Emmanuel Macron has been compared to a cult leader over a new law which would make it mandatory to hang the portrait of the president in all French town halls.
The legislation, proposed by two members of Mr Macron’s party, has passed its first reading in the French parliament, where MPs attacked the measure for being tone deaf at a time of violent protests and plummeting poll ratings.
Antoine Léaument, from the La France Insoumise (LFI) party, accused Mr Macron’s Renaissance party of becoming the “cult of the leader” and called on mayors across France “to take down portraits of Macron” in protest.
“Tonight, the Macronists made it mandatory to display the portrait of Emmanuel Macron in all town halls. Do they really want us to hate [Macron] more?” said Ugo Bernalicis, another politician from LFI, shortly after the bill was approved.
The protests over the portrait come during a fraught time for Mr Macron who has seen his popularity plummet to 26 per cent after railroading through a pension age increase from 62 to 64.
Nationwide protests over the reforms have swept France for weeks.
During a debate on the law, one of Mr Macron’s MPs, Denis Masséglia, defended the move, saying that “town halls are like the house of the French of the French people.
“So the portrait of the president – whoever it is – should be displayed there out of respect for the democratic vote,” he added.
The portrait plans are part of a wider proposal to require town halls with 1,500 inhabitants or more to display the French and European flags.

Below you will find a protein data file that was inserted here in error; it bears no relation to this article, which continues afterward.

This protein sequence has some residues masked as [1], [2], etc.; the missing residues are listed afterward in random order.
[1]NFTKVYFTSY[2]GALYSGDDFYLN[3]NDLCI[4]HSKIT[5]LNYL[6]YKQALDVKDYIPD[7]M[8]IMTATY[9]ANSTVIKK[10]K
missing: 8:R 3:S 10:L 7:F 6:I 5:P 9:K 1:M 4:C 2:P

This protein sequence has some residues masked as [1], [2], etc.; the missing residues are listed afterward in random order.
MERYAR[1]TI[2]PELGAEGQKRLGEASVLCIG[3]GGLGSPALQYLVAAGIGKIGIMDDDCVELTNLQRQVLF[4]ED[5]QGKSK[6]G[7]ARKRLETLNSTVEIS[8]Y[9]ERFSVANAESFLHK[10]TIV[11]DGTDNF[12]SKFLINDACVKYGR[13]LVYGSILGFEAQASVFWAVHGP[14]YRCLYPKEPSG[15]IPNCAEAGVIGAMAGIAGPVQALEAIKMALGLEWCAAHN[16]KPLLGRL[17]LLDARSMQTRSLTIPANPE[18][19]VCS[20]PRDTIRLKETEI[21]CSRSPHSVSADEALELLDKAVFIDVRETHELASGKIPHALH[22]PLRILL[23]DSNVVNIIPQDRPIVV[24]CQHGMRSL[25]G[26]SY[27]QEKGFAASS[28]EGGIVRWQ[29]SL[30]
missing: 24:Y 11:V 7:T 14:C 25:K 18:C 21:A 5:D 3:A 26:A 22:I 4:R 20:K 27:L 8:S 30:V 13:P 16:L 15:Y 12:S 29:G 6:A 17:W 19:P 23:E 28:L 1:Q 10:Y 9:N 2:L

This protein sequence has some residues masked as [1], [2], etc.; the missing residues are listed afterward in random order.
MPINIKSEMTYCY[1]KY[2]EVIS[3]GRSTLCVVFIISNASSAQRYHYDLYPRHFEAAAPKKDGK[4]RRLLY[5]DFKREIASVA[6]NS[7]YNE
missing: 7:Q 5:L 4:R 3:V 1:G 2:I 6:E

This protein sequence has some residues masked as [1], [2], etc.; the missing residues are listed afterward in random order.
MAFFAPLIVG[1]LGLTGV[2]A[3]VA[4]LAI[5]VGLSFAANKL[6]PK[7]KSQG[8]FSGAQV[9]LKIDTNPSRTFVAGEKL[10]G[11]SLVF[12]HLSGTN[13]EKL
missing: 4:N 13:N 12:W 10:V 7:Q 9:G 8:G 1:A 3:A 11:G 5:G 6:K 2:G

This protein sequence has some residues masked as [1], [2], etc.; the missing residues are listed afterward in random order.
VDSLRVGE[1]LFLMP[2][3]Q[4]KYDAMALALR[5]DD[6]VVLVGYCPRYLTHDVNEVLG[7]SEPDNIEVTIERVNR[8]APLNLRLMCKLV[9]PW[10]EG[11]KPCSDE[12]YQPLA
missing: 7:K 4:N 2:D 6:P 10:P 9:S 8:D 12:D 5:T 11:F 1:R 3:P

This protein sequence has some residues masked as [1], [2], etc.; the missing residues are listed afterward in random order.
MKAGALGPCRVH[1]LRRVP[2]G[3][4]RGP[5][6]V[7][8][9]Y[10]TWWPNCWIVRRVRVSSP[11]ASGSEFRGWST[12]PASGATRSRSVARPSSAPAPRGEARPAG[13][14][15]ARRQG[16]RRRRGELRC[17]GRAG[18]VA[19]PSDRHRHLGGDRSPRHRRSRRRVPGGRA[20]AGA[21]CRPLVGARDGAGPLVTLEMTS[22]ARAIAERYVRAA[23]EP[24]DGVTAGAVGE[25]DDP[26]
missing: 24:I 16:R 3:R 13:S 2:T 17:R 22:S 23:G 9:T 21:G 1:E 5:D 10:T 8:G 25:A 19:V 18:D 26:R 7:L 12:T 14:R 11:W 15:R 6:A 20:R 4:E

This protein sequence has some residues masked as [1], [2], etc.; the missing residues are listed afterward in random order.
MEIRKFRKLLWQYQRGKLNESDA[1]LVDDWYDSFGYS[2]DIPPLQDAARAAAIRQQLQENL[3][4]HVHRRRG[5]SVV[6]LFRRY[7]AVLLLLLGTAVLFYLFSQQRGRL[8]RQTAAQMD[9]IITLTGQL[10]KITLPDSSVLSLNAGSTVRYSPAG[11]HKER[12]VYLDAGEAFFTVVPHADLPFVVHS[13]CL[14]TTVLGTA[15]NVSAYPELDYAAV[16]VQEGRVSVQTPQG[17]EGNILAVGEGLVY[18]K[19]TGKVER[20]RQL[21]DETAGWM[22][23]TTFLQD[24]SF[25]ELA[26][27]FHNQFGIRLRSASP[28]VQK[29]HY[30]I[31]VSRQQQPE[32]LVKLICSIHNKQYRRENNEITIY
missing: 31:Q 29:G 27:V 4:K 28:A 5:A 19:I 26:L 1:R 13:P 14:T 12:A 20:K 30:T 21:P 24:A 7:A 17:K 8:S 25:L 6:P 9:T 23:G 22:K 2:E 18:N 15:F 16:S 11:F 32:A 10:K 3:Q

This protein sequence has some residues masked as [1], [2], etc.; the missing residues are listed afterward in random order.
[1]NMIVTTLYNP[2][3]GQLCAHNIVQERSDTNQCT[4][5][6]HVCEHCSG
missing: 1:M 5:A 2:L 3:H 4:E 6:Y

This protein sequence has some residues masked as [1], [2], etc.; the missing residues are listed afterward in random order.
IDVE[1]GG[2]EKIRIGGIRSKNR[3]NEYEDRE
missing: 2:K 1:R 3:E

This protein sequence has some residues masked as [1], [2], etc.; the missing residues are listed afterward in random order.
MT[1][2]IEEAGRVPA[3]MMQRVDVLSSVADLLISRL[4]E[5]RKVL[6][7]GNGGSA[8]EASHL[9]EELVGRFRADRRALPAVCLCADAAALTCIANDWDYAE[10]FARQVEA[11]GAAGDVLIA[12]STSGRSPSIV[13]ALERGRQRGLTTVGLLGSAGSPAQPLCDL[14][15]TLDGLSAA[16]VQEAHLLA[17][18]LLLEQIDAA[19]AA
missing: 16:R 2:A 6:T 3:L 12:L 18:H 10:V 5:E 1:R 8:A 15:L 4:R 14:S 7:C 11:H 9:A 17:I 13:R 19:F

The president, who was re-elected for a second term in 2022, has struggled to shake off accusations of arrogance and pompousness dating back to when he was the economy minister under socialist president Francois Hollande.
In one exchange from 2016 Mr Macron, wearing a €1,600 suit, was filmed telling a trade unionist that “the best way to afford a suit is to work”.
He also told an unemployed gardener looking for work that he could find him a job simply “by crossing the street”.
“I wake up at 6am every morning looking for work,” the gardener later told the French daily La Dépeche after the president’s comments were cited as rude and dismissive.
During the 2018 Yellow Vest protests he was dubbed a “president of the rich”.
The “flag” bill still needs to be debated in the senate, then sent back to the lower house before being passed into law.
Some lawmakers on the hard-Right have also expressed distaste for the bill over its requirement for town halls to display the blue and yellow European flag alongside the French one.
“There are only three colours to which the French bow,” said Jean-Philippe Tanguy, a lawmaker with Marine Le Pen’s National Rally party. “Blue, white, and red.”
Mathieu Lefevre, an MP loyal to Mr Macron who shepherded the text through parliament, replied: “People who have trouble concealing their unease before the flag with stars [of the EU] have just as much trouble hiding their dreams of Frexit.”
He accused both France’s hard-Left and far-Right of harbouring ambitions to follow Britain out of the EU.
The bill also requires town halls to hang the Declaration of the Rights of Man and of the Citizen, which harks back to the French Revolution. In addition it says their facades should bear the French Republic’s motto of Liberte, Egalite, Fraternite.
Others, notably the centrist MoDem party, have called the proposal “useless”, insisting the government has more pressing concerns to debate.
“We don’t see this as an emergency,” MoDen lawmaker Jean-Louis Bourlanges told FranceInfo radio on Tuesday.
Mr Bourlanges went on: “the French expect many things from the government”, but not this particular measure, which he cast off as an “extremely secondary concern”.